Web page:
March 3, 2012 by tristan savage
from Tristan Call
posted simultaneously at sfablog.org, the blog for the Student-Farmworker Alliance
My years of involvement in the Campaign for Fair Food have involved an increasing appreciation for the ground beneath our feet. I mean ‘ground’ in the obvious sense, of course –the pasture clay that Tennessee farmworkers dig out of their boot-treads; the sandy soils from which tomato plants vine up towards the sky and towards farmworkers’ calloused hands in Southwest Florida. But I also mean ‘ground’ as our most valuable metaphor: the grounded-ness of our ‘grassroots’ organizing, our ‘rhizomatic’ activist networks, our ‘radically’-rooted analyses and strategies for change. We talk about ground in order to say that something is almost hyper-real, and that’s the kind of ground I think a Fort Meyers-based attorney for the Department of Justice was invoking when he called Immokalee “ground zero” for modern-day slavery. We do it, too, when as members of the Student Farmworker Alliance we instinctively refer to our full-time staff as being organizers “on the ground” in their Immokalee office.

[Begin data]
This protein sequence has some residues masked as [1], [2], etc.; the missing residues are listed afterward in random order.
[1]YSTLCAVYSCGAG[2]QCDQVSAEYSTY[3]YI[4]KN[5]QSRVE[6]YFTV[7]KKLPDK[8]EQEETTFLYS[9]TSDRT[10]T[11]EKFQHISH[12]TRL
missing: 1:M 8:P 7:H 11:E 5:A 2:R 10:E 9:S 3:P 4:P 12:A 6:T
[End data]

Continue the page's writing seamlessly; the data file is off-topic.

Earthy metaphors fit in part because of the Coalition of Immokalee Workers‘ organizing strategy –methodical, gradual, transformative, long-haul. It’s biological, it persists and grows tenaciously This is a revolution, but it looks a lot more like the growth of a pecan grove or the slow, settling-in of a mangrove swamp than it looks like the flash of a Molotov cocktail. For those of us giddy over the volatile energy of barricaded Tahrir and Zucotti and Syntagma Squares in Cairo and New York and Athens, the movement of the CIW can seem almost geological in comparison. The reforms we are seeing in Florida agriculture have taken time and will continue to, but they will be solid and lasting like continental drift, pulling the earth inexorably along.